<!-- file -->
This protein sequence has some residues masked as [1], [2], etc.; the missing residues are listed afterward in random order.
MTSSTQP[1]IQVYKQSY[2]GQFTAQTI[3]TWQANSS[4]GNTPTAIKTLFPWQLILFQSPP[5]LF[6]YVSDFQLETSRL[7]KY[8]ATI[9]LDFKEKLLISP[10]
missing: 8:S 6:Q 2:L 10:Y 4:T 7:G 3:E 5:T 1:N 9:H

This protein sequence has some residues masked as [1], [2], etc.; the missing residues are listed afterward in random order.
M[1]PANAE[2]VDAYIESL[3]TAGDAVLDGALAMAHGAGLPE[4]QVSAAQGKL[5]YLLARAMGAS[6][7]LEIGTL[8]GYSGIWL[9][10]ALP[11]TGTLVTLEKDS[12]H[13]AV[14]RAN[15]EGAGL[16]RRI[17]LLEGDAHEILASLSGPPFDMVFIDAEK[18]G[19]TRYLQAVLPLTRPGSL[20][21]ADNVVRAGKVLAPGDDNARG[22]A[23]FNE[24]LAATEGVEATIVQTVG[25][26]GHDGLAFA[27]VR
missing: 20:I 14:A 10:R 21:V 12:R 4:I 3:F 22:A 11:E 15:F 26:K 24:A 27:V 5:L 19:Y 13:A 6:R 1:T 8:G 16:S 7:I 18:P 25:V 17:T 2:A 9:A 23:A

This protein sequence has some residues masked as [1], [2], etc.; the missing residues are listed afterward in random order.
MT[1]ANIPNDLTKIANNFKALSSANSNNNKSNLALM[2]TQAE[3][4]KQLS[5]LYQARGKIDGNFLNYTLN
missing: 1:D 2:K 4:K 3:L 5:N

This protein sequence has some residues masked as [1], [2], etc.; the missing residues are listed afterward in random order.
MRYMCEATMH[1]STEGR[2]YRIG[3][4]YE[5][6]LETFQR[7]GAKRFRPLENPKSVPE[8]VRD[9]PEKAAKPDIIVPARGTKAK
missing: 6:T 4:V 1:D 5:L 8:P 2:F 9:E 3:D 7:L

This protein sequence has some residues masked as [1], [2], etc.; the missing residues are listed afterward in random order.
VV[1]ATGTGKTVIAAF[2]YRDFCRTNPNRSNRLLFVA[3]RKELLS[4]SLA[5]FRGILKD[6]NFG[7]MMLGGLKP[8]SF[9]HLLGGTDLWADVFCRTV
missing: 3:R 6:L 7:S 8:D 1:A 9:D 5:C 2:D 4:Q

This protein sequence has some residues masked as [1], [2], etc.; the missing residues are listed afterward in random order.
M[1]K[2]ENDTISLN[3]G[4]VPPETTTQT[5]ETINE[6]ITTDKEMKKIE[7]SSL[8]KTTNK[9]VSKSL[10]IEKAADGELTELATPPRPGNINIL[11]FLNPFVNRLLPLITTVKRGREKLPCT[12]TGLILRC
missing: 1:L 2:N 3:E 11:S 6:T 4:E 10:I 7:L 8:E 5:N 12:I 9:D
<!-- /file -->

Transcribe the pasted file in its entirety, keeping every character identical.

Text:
This protein sequence has some residues masked as [1], [2], etc.; the missing residues are listed afterward in random order.
MTSSTQP[1]IQVYKQSY[2]GQFTAQTI[3]TWQANSS[4]GNTPTAIKTLFPWQLILFQSPP[5]LF[6]YVSDFQLETSRL[7]KY[8]ATI[9]LDFKEKLLISP[10]
missing: 8:S 6:Q 2:L 10:Y 4:T 7:G 3:E 5:T 1:N 9:H

This protein sequence has some residues masked as [1], [2], etc.; the missing residues are listed afterward in random order.
M[1]PANAE[2]VDAYIESL[3]TAGDAVLDGALAMAHGAGLPE[4]QVSAAQGKL[5]YLLARAMGAS[6][7]LEIGTL[8]GYSGIWL[9][10]ALP[11]TGTLVTLEKDS[12]H[13]AV[14]RAN[15]EGAGL[16]RRI[17]LLEGDAHEILASLSGPPFDMVFIDAEK[18]G[19]TRYLQAVLPLTRPGSL[20][21]ADNVVRAGKVLAPGDDNARG[22]A[23]FNE[24]LAATEGVEATIVQTVG[25][26]GHDGLAFA[27]VR
missing: 20:I 14:A 10:R 21:V 12:R 4:I 3:F 22:A 11:E 15:F 26:K 24:A 27:V 5:L 19:Y 13:A 6:R 1:T 8:G 16:S 7:I 18:P 25:V 17:T 2:A 9:A 23:A

This protein sequence has some residues masked as [1], [2], etc.; the missing residues are listed afterward in random order.
MT[1]ANIPNDLTKIANNFKALSSANSNNNKSNLALM[2]TQAE[3][4]KQLS[5]LYQARGKIDGNFLNYTLN
missing: 1:D 2:K 4:K 3:L 5:N

This protein sequence has some residues masked as [1], [2], etc.; the missing residues are listed afterward in random order.
MRYMCEATMH[1]STEGR[2]YRIG[3][4]YE[5][6]LETFQR[7]GAKRFRPLENPKSVPE[8]VRD[9]PEKAAKPDIIVPARGTKAK
missing: 6:T 4:V 1:D 5:L 8:P 2:F 9:E 3:D 7:L

This protein sequence has some residues masked as [1], [2], etc.; the missing residues are listed afterward in random order.
VV[1]ATGTGKTVIAAF[2]YRDFCRTNPNRSNRLLFVA[3]RKELLS[4]SLA[5]FRGILKD[6]NFG[7]MMLGGLKP[8]SF[9]HLLGGTDLWADVFCRTV
missing: 3:R 6:L 7:S 8:D 1:A 9:D 5:C 2:D 4:Q

This protein sequence has some residues masked as [1], [2], etc.; the missing residues are listed afterward in random order.
M[1]K[2]ENDTISLN[3]G[4]VPPETTTQT[5]ETINE[6]ITTDKEMKKIE[7]SSL[8]KTTNK[9]VSKSL[10]IEKAADGELTELATPPRPGNINIL[11]FLNPFVNRLLPLITTVKRGREKLPCT[12]TGLILRC
missing: 1:L 2:N 3:E 11:S 6:T 4:E 10:I 7:L 8:E 5:N 12:I 9:D